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Friday, April 3 2020
12:00pm - 1:00pm
online
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"Less is More: Web Application Attack Surface Reduction Through Software Debloating"

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Abstract  

As software becomes increasingly complex, its attack surface expands enabling the exploitation of a wide range of vulnerabilities. Web applications are no exception since modern HTML5 standards and the ever-increasing capabilities of JavaScript are utilized to build rich web applications, often subsuming the need for traditional desktop applications. One possible way of handling this increased complexity is through the process of software debloating, i.e., the removal not only of dead code but also of code corresponding to features that a specific set of users do not require. Debloating has been successfully applied to operating systems, libraries, and compiled programs. In this talk, we focus on debloating web applications and it's unique challenges. After reviewing the literature and the state-of-the-art debloating strategies for binaries, we go over the security benefits of debloating web applications. We focus on four popular PHP applications and evaluate two different debloating strategies (file-level debloating and function-level debloating) and we show that we can produce functional web applications that are 46% smaller than their original versions and exhibit half their original cyclomatic complexity. Moreover, our results show that the process of debloating removes code associated with tens of historical vulnerabilities and further shrinks a web application’s attack surface by removing unnecessary external packages and abusable PHP gadgets.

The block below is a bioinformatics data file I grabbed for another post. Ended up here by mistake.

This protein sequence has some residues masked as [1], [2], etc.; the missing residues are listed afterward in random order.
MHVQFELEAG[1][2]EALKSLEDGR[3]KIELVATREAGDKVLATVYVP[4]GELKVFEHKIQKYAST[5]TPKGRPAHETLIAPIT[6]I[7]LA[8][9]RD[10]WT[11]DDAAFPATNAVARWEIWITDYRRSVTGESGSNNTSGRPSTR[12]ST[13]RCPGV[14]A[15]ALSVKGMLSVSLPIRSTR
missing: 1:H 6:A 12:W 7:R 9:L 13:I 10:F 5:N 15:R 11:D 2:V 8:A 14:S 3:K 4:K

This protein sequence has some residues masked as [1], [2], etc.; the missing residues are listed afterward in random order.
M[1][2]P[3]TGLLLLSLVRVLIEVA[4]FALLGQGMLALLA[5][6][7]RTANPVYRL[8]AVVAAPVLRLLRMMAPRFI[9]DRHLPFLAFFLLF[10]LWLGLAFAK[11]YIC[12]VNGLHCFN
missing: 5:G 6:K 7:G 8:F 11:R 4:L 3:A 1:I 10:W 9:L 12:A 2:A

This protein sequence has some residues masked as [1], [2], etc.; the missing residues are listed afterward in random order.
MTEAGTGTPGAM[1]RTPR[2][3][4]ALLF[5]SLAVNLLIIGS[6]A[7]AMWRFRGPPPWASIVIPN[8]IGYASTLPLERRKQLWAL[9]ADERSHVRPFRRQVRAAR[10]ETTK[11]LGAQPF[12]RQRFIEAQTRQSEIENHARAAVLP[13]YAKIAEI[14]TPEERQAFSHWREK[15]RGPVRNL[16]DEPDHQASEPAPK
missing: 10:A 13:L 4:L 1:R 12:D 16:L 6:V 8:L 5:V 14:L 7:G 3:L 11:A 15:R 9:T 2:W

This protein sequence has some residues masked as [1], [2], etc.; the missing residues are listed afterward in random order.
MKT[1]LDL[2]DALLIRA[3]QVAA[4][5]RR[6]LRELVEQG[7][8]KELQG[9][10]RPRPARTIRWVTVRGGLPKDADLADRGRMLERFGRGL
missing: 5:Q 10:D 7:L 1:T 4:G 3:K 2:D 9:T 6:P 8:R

Speaker Bio

Babak Amid Azad is a Ph.D. candidate at Stony Brook University. He works under the supervision of Professor Nikiforakis, aiming to uncover vulnerabilities and practices, that make the web insecure. More specifically, by reducing the attack surface of web applications through software debloating. In his latest work (published at USENIX security 2019) he showed that we can remove up to 60% of historical CVEs and reduce the size of a web application by 65% while maintaining the most popular functionality of the evaluated web applications. Orthogonal to his work on attack surface reduction, he studies malicious bots on the internet devising ways to protect websites against them by differentiating their traffic from regular user traffic.